5 Scary Financial Statistics [& How To Avoid Them]

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It’s amazing how much I’ve read and learned about money and finances over the last few years. There are thousands of statistics that I’ve seen and I’m surprised again and again by the amount of scary financial statistics that I see.

As a personal finance blogger, I oftentimes research before publishing a post. That makes sure that I take all perspectives into account and have a full overview.

I’ve done some more research on the various stats I’ve encountered over the last few years. The results are shocking, to say the least!

The money stats in this post might scare you, but I hope that they will motivate you to improve your finances and be better than the average person.

5 Scary Financial Statistics Plus How To Avoid Becoming One
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If you’re already doing better than the average person, keep growing and learning. These scary financial statistics are so shocking, that even if you’re doing slightly better than average there is still a lot to learn.

You should always strive to be your highest self, to do your best, and to strive for a financially happy and successful life.

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Let’s dive straight in the scary financial statistics, to motivate you to get your finances in order!

Money Statistics That Might Scare You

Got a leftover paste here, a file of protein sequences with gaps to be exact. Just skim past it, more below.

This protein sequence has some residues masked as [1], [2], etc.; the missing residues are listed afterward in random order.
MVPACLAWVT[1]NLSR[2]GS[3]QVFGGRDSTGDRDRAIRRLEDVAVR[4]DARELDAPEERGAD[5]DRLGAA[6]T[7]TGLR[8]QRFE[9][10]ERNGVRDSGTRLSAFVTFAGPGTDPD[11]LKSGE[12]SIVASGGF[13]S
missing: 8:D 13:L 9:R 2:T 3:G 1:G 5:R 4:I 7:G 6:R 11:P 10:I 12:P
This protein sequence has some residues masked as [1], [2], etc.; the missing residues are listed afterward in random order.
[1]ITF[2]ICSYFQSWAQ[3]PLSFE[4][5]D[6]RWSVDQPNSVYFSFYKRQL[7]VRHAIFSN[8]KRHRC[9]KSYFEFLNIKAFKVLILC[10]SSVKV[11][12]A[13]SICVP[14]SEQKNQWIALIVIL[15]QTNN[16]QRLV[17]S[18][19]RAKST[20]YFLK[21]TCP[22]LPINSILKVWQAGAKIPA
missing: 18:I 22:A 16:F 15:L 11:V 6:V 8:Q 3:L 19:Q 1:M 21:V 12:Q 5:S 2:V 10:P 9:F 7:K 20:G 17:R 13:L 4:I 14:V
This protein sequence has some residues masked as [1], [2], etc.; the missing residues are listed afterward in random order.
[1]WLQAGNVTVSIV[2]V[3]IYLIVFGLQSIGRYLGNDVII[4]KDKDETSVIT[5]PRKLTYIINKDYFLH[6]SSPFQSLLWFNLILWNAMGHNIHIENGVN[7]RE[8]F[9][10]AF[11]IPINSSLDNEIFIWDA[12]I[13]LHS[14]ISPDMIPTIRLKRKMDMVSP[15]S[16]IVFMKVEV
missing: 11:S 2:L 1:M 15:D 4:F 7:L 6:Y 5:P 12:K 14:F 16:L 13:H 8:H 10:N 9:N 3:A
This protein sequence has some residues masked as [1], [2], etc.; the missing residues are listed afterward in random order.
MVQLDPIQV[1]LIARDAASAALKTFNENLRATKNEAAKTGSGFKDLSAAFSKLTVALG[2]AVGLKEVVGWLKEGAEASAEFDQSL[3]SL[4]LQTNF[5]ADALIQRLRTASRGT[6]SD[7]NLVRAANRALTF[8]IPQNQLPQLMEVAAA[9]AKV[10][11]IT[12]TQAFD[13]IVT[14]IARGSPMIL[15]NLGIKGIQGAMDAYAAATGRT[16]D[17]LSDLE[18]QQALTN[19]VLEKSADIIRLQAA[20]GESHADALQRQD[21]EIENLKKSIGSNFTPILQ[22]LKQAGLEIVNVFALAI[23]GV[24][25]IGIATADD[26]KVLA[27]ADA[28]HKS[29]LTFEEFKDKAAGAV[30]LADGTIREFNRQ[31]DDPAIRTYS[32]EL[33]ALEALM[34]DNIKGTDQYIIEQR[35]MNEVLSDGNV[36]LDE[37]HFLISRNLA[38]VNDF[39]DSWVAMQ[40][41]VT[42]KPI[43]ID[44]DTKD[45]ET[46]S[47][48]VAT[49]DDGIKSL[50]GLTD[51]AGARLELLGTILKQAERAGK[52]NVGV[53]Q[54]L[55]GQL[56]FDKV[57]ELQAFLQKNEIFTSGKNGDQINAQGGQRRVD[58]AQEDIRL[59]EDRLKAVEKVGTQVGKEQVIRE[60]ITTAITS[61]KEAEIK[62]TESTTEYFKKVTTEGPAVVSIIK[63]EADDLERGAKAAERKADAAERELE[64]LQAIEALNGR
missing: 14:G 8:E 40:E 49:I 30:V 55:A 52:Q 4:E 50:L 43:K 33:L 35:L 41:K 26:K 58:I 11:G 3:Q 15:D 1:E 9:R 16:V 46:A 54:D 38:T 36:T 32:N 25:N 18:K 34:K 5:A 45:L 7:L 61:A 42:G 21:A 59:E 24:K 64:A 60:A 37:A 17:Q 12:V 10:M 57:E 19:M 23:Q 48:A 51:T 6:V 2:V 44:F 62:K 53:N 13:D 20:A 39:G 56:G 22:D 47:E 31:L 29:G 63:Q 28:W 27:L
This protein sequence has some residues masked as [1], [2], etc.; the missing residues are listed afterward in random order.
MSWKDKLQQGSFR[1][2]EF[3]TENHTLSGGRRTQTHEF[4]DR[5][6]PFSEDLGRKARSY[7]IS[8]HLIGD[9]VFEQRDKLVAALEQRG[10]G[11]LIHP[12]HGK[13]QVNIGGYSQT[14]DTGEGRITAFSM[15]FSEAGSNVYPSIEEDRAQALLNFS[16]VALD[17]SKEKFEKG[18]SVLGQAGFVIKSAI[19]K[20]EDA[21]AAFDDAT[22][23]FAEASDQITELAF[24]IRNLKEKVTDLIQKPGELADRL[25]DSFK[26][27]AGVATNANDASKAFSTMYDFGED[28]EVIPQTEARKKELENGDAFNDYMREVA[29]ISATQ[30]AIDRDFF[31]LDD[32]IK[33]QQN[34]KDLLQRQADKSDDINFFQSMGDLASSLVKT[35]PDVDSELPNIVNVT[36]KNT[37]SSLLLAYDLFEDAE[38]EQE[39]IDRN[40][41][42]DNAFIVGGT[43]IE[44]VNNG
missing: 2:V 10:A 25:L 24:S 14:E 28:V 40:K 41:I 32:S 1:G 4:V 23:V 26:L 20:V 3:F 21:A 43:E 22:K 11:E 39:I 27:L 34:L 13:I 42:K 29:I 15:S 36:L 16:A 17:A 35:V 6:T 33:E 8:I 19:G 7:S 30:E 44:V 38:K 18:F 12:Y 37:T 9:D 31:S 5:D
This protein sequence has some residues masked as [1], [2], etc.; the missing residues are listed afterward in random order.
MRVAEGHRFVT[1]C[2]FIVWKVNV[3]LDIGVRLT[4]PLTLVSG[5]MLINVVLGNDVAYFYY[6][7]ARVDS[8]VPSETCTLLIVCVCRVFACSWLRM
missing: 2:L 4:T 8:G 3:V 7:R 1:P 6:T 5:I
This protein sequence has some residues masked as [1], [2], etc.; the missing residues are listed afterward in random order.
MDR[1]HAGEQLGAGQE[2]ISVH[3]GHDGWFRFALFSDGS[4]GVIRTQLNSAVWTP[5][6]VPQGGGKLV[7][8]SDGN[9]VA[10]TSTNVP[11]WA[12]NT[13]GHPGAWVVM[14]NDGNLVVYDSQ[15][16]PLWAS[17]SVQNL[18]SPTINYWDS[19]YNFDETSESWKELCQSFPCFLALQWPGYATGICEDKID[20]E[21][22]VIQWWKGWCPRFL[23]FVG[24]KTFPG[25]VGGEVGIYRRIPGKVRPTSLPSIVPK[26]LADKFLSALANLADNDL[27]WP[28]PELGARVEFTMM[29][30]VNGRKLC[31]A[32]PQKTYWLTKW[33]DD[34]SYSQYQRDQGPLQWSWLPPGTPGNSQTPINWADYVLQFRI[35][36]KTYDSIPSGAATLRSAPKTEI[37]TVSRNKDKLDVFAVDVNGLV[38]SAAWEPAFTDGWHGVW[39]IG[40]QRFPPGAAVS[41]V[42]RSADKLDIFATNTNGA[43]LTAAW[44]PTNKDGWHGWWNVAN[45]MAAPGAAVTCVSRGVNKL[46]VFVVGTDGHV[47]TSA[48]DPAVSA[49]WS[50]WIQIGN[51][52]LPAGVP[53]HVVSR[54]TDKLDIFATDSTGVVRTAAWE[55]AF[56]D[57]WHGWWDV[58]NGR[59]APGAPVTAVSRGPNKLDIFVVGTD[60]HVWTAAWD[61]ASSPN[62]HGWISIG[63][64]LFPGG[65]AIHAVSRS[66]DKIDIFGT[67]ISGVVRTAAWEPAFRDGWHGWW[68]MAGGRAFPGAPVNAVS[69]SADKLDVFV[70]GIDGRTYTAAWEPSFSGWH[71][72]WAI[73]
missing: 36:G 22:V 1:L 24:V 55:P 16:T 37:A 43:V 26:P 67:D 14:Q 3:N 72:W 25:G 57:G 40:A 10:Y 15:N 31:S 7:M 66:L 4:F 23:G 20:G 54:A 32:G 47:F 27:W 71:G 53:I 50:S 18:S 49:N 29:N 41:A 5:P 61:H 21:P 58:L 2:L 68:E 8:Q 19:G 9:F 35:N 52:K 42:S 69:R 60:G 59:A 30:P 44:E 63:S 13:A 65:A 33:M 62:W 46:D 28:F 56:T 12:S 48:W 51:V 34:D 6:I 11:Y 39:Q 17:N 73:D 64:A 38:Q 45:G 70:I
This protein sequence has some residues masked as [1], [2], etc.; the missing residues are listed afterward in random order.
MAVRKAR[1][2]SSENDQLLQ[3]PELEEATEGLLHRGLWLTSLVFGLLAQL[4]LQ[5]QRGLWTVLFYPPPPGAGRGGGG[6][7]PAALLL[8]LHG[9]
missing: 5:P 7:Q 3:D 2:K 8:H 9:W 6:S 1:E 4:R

1. 59% Of Americans Live Paycheck To Paycheck

This one belongs among the scary financial statistics for sure!

According to a survey done by Charles Schwab, 59% of Americans are currently living paycheck to paycheck. That’s a lot of people!

If you’re living paycheck to paycheck, try to get out of this situation as soon as you can. A way to do this can be budgeting your money, where you create a budget that works for you. When you create a budget, you know exactly where your money is going. 

When you’ve identified where your money is going, it can be easier for you to cut unnecessary spending and only spend money on this that hold true value for you!

Another thing that budgeting might bring you, is saving money or having a buffer. Having money as a buffer for when financial hardships are on their way, is a great way to lower your stress around money.

No matter what happens, you know you can cover whatever curveball life is throwing at you!

This ease around money is invaluable and can come in handy when things break or major maintenance needs to be done. 

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2. 67% Of Americans Struggles To Pay A $1,000 Emergency

You’re having an unexpected $1,000 bill, like a car repair or need to fix your roof. Can’t afford it? You’re not the only one. The majority of Americans (67%) can’t come up with a $1,000 fund in case of an emergency, according to NORC.

Even families with an income of over $100,000 don’t have enough money to come up with a $1,000 emergency fund! Meaning that it’s not only about what you earn, but also about what you spend.

In the previous step, we’ve talked about budgeting. Now it’s time to step up our game and take it to the next level. 

Go build your emergency fund!

How much you need for an emergency fund can vary from person to person, but I would recommend a minimum of 3 months of expenses. Ideally, you would have 6 months of expenses in your emergency fund.

I like to be comfortable with my emergency savings, knowing that I can cover anything that life throws my way. Your number may vary, depending on how much (high interest) debt you have or if you have an irregular income. 

It’s okay if building up your emergency fund costs several months. Take your time, it’s important to feel financially safe.